TTD: Part 2, Chapter 3

Twenty minutes isn’t really that short, but when I’m full to the brim already, it’s no where near enough time for me to recollect myself. I’m looking forward to the next chance to be with Sialuk again, even if I’m too confused and scared to own that desire yet.

I feel like I want to scream, cry, or run, maybe even all three at once. The only outlet I really have though is the movie I’d been trying to escape in. I turn it back on, turn the volume up, and if I can’t process all my emotions, I at least try to disassociate enough that I’m not feeling out of control when Sialuk comes back.

It does not work, to say the least. I’m just pouring through the interaction with Sialuk in my head, feeling all kinds of feelings and managing none of them.

By the time she’s back, I’m still steaming and one-hundred-percent still in lash-out mode.

There’s pounding on my door so loud it blares through my loud speakers.

“You ready for dinner yet?” Sialuk calls through the door.

Part of me notices that she doesn’t barge in again, but the part of me that’s running the show lowers the volume and doubles down on the worst part of my interaction with Sialuk so far.


Listen, digging through all the layers of why I’m self-sabotaging this hard would take hours, so I’m just going to get through this bit of nastiness quickly but I won’t ‘sugarcoat’ it, a-la-Lucky style. Just know that I see in hindsight how awful I was being but I don’t want to hide that part from you, either.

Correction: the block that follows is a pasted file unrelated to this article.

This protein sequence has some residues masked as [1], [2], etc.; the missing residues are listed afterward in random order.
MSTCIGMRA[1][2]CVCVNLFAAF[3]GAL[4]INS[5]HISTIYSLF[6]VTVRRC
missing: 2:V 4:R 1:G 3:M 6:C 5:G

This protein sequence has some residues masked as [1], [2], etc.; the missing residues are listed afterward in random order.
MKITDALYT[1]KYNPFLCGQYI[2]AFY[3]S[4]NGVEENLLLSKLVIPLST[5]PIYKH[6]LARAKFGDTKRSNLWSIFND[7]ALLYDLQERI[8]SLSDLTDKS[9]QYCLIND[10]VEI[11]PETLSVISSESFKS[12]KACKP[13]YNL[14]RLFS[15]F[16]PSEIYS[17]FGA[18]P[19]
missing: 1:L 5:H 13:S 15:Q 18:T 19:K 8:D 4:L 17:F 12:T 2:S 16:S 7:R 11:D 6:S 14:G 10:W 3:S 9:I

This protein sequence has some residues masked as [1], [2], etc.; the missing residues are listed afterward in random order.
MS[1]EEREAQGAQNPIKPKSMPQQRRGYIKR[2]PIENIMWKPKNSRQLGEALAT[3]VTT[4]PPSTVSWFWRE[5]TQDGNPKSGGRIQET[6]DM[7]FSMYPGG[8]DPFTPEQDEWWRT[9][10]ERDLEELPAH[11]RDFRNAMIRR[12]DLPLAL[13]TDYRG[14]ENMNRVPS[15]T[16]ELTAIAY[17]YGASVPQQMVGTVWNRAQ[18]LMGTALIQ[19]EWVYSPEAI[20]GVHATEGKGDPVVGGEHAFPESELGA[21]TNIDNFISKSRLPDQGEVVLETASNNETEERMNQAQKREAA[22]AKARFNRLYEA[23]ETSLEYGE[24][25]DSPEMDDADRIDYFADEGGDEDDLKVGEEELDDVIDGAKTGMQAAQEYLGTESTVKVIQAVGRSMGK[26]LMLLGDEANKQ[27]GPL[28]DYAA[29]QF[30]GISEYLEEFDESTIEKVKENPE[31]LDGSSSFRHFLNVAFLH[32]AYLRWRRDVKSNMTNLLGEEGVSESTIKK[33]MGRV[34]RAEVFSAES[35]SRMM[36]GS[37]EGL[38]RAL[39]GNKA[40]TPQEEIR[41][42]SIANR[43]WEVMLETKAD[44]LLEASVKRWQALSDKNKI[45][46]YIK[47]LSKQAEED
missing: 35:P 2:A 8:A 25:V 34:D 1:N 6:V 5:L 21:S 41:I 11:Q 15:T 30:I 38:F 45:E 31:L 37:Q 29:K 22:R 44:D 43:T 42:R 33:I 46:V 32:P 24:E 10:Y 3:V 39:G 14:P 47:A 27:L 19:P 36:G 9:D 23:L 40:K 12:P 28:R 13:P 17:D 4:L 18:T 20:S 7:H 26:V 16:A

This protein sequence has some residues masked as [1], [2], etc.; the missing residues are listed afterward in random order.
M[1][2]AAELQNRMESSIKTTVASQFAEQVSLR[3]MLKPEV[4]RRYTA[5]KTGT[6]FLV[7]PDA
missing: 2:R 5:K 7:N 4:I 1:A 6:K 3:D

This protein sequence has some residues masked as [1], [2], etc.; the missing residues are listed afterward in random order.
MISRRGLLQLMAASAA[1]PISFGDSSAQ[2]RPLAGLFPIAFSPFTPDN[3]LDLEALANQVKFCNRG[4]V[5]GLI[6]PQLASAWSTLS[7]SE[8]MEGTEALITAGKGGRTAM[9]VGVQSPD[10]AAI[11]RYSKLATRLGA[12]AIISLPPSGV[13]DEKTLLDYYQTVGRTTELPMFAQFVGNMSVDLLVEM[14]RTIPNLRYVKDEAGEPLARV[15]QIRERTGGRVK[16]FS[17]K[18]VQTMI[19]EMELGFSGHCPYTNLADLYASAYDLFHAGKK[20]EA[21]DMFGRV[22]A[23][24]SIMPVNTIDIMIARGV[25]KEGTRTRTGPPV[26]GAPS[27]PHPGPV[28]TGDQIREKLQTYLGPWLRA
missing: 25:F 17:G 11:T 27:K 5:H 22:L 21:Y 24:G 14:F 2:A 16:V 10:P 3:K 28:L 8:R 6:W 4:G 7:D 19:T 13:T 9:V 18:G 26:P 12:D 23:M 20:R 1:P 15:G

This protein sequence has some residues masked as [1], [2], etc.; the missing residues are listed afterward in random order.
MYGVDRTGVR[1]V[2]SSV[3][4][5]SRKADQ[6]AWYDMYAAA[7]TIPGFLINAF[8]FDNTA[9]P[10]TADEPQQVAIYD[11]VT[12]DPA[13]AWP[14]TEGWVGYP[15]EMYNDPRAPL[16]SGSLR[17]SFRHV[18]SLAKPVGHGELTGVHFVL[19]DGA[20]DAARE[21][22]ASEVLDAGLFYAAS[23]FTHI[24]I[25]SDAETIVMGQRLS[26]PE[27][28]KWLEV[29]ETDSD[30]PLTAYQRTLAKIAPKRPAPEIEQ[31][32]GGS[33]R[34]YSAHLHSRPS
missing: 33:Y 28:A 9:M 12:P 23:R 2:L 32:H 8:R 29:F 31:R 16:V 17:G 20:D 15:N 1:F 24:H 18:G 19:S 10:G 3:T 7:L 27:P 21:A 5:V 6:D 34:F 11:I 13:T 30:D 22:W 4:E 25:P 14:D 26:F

“I’m not hungry,” I insist even though my stomach protests vehemently.

Sialuk does march in this time. I bury my face behind my tablet the moment I see the doorknob turning. If I can keep myself from engaging her eyesight, I can keep myself from getting even more wound up. I might not be helping myself get a meal, but I’m at least trying to keep myself from making it worse on purpose.

“Well, I’ve got a dinner date,” she says. There is no emotion in her tone. “And since we need to get to know each other better anyway, come along.”

I thank the sweet Earth that my stomach doesn’t rumble, giving me away. I wait a few moments, hoping she’ll get annoyed with me and leave me alone.

Nope. She just stands there.

“Are you still here?” I ask.